Began Hannah Sward’s memoir yesterday (postponing the reading of Ling Ma’s Bliss Montage). The fragmentary, episodic narrative is told in a child-like voice — works! It is deeply enthralling. The story oscillates between a father/poet who, when not running off to ashrams, reads his poetry in bookstores (impressive, though self isn’t sure how he makes a living) and a free-spirited mother in Florida who cycles between lovers and makes a living by selling tie-dyed shirts.
Baba, the new guru with the knotted beard, has inspired my dad to move across the continent to the Santa Cruz Mountains to live at his meditation center, Mount Madonna.
In the middle of winter we arrive at San Francisco Airport dressed in fur hats and wool scarves. A lady in a sari meets us. I don’t know if there will be other fourteen-year-olds.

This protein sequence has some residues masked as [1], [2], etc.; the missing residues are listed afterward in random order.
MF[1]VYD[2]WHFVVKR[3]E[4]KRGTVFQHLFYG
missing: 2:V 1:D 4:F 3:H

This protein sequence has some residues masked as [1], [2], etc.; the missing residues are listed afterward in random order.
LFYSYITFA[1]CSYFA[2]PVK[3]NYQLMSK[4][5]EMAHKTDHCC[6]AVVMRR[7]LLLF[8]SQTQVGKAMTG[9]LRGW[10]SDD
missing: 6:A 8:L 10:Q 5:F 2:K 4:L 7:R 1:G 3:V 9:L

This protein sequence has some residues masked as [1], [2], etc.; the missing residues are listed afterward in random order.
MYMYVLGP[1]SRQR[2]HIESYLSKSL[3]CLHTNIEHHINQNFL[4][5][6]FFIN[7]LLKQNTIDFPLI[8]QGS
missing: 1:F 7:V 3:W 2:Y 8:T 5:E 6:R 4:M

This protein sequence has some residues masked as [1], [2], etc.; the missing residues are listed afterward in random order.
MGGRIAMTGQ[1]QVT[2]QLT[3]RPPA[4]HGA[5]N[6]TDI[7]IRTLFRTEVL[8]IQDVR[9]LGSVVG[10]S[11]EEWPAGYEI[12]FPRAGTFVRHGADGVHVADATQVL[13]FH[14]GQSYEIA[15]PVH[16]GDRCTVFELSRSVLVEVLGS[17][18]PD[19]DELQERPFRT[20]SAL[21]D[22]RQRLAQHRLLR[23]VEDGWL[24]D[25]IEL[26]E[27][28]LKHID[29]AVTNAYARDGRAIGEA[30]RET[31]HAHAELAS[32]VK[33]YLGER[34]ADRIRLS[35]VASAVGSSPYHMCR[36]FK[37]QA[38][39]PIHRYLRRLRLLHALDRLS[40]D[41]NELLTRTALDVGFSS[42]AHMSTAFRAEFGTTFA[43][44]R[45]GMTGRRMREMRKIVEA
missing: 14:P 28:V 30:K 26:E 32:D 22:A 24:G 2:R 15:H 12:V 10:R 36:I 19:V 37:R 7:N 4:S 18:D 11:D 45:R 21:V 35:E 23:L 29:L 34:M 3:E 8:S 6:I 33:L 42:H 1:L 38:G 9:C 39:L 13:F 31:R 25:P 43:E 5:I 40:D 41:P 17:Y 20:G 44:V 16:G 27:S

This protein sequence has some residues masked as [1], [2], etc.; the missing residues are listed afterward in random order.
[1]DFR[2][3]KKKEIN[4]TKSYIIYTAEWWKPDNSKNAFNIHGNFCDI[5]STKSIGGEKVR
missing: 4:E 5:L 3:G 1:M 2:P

I am given a Sanskrit name, Sumitra. It means ‘friends of all.’ Dad is Jai Per Kash. Even Alina and Alex can’t pronounce their new names. We have a cabin with an outhouse up a trail. The first night I stepped on a slug the size of a banana. Now in the night I pee in the bushes. We eat tofu with brown rice, no spices, homemade unsalted granola. I want sugar and meat and to go home.
This first Sunday we go down the mountain to Watsonville to chant and do laundry.— Strip, a Memoir by Hannah Sward, p. 40